Alan Jones: Trade Minister Andrew Robb welcome, it’s good to see you again.

Andrew Robb: It’s my pleasure; nice to be here.

Alan Jones: The Wine Equalisation Tax; shouldn’t we get rid of it?

Andrew Robb: Well I think that it is badly designed, because the way it is designed, it does contradict World Trade Organization (WTO) rules that we have signed up to many decades ago, and we have got in the tax review the consideration of the design of that tax.

Alan Jones: Meanwhile the grape growers are going broke…

Andrew Robb: That’s right…

Alan Jones: …and the poor old wine maker. And you’re the government.

Andrew Robb: You’ve had a great opportunity there for a few minutes, but Seppeltsfields – in anticipation of the China Free Trade Agreement – have just quadrupled their contract of their premium wine; four million litres, that’s nearly 10 per cent of all the wine into China. They’ve just – off the back of the deal – quadrupled their orders into China.

Now the opportunities; the wine increases into Japan and Korea since the trade deals started this year; we are seeing a 56 per cent increase in meat sales into Japan over the last 12 months because of the free trade deal; 34 per cent increase of meat trade into Korea; we are seeing enormous opportunities coming up in China if we can get this deal through. We are creating tens of thousands of jobs, and it is because we are opening up some of these markets in our region where all of this growth is taking place. We are leading the field in terms of our relationship with these countries.

52 per cent of all our exports now go to North Asia and these deals have provided us with opportunities that no one else has got. The trade argument of the unions – with their head in the sand – they are looking after their own jobs not their members’ jobs, and I will defend the sort of direction we have been taking.  Actually both sides of politics has taken this.

We are an open economy. Why have we had 25 years of uninterrupted economic growth?  It’s because we are an open, flexible economy and it is because of this sort of exposure to the winds of competition around the world that has given us this flexibility, this resilience, this ability to move from one area into another. Look at the export growth yesterday; we have seen services go up in the last year by seven per cent, we’ve seen manufactures go up by four per cent, we’ve seen agricultural products go up by nine per cent. This is in the last 12 months when we have done these deals so I defend what we are doing in the most aggressive way; it is creating jobs. What are we here for?  I’ve got kids, I’ve got grandchildren and I feel that I am helping secure a magnificent future for those kids and grandchildren.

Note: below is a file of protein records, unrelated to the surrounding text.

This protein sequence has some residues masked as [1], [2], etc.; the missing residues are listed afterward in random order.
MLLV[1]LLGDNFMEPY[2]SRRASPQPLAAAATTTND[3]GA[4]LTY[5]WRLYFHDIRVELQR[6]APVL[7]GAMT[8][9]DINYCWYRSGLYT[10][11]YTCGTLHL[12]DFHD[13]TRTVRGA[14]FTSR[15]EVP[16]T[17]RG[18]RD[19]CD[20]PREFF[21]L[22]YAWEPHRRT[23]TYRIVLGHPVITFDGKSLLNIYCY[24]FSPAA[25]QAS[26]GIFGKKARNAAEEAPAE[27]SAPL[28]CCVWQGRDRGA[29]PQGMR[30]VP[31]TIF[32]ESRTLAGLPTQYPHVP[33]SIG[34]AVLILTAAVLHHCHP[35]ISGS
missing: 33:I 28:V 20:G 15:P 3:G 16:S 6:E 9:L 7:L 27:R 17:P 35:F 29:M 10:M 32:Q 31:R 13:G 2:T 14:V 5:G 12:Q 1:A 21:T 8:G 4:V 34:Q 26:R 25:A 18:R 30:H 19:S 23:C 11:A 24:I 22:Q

Alan Jones: Do you understand that there are people out there who are in exactly the same boat as you and they don’t support some of these things.  For example, you say – and the Government says – your free trade deals have secured greater access for our beef and dairy products to Japan and China.  They say – and I say – Japan and China are too smart for us, so what are they doing?   They are like Qatar; they don’t worry about the fact that they’ve granted greater access, they won’t need our exports, they’re going to buy up our dairy farms and buy up our beef farms.

Andrew Robb: This is just a scare campaign.

Alan Jones: It is not a scare campaign.

Andrew Robb:  It is; one per cent of agriculture is owned by the Chinese, one per cent, and yet most people would think that it’s probably 20 per cent with all the ranting by the unions and everyone else.

Alan Jones:  I’ve got a list here; in July this year the Chinese billionaire Xingfa Ma bought the Wollogorang and Wentworth Stations in the Northern Territory – 705,000 hectares – and the Wollogorang Station extends along 80km of coastline.

Andrew Robb: Let me take you back 100 years – Vestey’s owned all of the north, they couldn’t take it away.

Alan Jones: Well hang on, you are saying this is a scare campaign but in May China’s Chongqing Hondo Agriculture Group said it wanted to spend $100 million buying up Australian cattle stations in the next 12 months. So they won’t need our export stuff, they will paddock to plate buy our paddock and put it on their plate. Andrew, you are welcome to it, I’ve got page after page – there they are there – and only the other day the Korean company Ho Myoung Farm, which owns 250,000 hectares of grazing and cropping land west of Bourke, and we had this Professor Zhang-Yue Zhou in Australia saying China has $3 trillion at its disposal to be used for overseas acquisition. That’s what he said.

Andrew Robb: Well they have got money at their disposal…

Alan Jones: To buy our agricultural land. Do you think that’s okay?

Andrew Robb: To put money into the development of our supply lines for agriculture, our rail, our storage, the whole infrastructure of agriculture; we cannot get Australian investors to put money into agriculture and Australian investors won’t…

Alan Jones: Have you tried?

Andrew Robb: Macquarie Bank for instance, they’ve got a rural fund…

Alan Jones: You must be a bad arguer.

Andrew Robb: Hang on…

Alan Jones: Must be very unpersuasive Andrew.